$2 MILLION PER INCORRECT DOCTOR BILL: In what proves that money is no joking matter, “ER” exec producer John Wells and George Clooney have officially denied rumors that Clooney is returning for episodes next season at $2 million per episode. In fact, they’re calling it a fabrication. The number was reported most recently in a People magazine gossip item, and seemed to have originated from some joking comments Julianna Margulies made in a British magazine recently. In a quip picked up by the Gotham tabs months ago, Margulies tossed out a dollar figure she presumed might be necessary to bring back her onscreen lover for the birth of the twins she’s carrying. Sources said Clooney’s made no committment to return, though he left the option open when he left earlier this year. But since he was the only cast member to never ask for a pay raise, and was the lowest paid of the original cast members at $42,000 an episode, it would be out of character for him to now hold those producers up for big bucks. That’s the part of the rumor that made Clooney looney.
IBEN MOST WANTED GAL: Remember the name Iben Hjejle, who savvy Hollywoodites are betting will quickly transform from a walking typographical error to a hot actress. Every agency chased the star of “Mifune,” and she was signed by William Morris’s Motion Picture co-head John Burnham and Gaby Morgerman just as she signed for the female lead of the Working Title romantic comedy “High Fidelity,” which John Cusack, Steve Pink and D.V. Devincentis adapted from the Nick Hornby novel. The film’s directed by Stephen Frears, who cast Hjejle after a chance meeting while he was in Germany accepting the Golden Bear Award for “Hi-Lo Country” and she was being honored as an up and coming star. The WMA contingent flew to Germany to sign the actress, who ought to begin establishing a presence when Sony Pictures Classics releases “Mifune” later this year.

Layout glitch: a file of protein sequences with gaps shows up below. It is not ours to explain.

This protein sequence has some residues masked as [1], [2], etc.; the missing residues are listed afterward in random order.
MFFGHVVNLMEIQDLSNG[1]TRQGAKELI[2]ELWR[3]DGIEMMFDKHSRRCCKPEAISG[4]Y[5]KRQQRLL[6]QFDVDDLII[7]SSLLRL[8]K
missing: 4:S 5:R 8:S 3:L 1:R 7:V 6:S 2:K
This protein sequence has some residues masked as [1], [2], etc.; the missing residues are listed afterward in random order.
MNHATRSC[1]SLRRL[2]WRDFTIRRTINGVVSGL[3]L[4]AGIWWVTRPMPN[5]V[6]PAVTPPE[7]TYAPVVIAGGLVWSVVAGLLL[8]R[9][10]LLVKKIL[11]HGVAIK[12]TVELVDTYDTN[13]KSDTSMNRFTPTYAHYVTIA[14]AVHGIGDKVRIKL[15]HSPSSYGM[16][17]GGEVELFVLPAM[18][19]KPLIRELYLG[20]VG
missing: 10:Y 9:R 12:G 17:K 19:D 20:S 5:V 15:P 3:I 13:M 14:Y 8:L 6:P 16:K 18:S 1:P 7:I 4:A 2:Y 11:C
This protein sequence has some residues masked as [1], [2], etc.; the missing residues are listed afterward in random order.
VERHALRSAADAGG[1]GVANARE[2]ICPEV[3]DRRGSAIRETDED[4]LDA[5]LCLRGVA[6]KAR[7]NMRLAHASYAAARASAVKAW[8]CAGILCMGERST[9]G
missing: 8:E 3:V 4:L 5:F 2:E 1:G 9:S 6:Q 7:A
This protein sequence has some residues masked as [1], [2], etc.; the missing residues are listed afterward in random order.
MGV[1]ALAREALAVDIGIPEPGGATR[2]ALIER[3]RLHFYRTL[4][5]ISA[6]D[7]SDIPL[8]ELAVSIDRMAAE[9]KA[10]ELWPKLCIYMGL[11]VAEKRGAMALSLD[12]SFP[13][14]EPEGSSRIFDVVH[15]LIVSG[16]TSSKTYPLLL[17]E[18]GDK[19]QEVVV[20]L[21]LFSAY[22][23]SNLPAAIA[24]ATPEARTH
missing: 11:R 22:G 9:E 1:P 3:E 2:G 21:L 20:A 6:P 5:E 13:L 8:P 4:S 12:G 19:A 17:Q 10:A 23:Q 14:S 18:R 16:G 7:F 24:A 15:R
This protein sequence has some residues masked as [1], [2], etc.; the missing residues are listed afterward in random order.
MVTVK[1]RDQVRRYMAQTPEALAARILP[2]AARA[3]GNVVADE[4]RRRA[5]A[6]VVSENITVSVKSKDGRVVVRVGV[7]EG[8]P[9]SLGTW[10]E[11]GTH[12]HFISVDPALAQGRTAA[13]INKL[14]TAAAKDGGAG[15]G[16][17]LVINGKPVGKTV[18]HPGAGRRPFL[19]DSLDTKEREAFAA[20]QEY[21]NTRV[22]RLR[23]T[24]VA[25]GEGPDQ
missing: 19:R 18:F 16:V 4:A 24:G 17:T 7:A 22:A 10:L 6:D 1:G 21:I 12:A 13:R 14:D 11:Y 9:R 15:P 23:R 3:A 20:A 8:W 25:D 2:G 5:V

FROM “NINE” TO “X”: Nicole DeBoer, who just wrapped the final season of “Star Trek: Deep Space Nine,” has segued to star opposite Charles Sheen and Emilio Estevez in “Rated X,” the Showtime pic about porn brothers Artie and Jim Mitchell. Estevez will direct. Once she wraps that, she’ll star in “Stalk,” a film written and directed by Russell Dugrazier produced by Oliver Stone, Dan Halsted and Elie Samaha. Filming starts this fall. She’s repped by Steven Fenton of Evolution and William Morris.
CAMP COUNSELS “ABILENE”: Joe Camp III will soon find out whether he should have taken the advice of his father, who created the “Benji” series, and steered clear of the screen biz when he begins screenings of his first film, “Abilene,” in hopes of getting a distribution deal. The pic stars Ernest Borgnine as an Army vet who journeys through West Texas to see his dying brother, and discovers himself in the vast landscape. Camp wrote and directed and, much like his father, found outside financing. He put the pic together with producer Tom Gamble, and they’ll screen it for distribs at the DGA Theater on Friday at 1 p.m. Camp and Gamble are already readying the next: It will either be the big-budget “Leaving Tillman,” which Camp wrote and hopes to direct about a battle between brothers on opposite sides of the law in Texas, or two other prospects.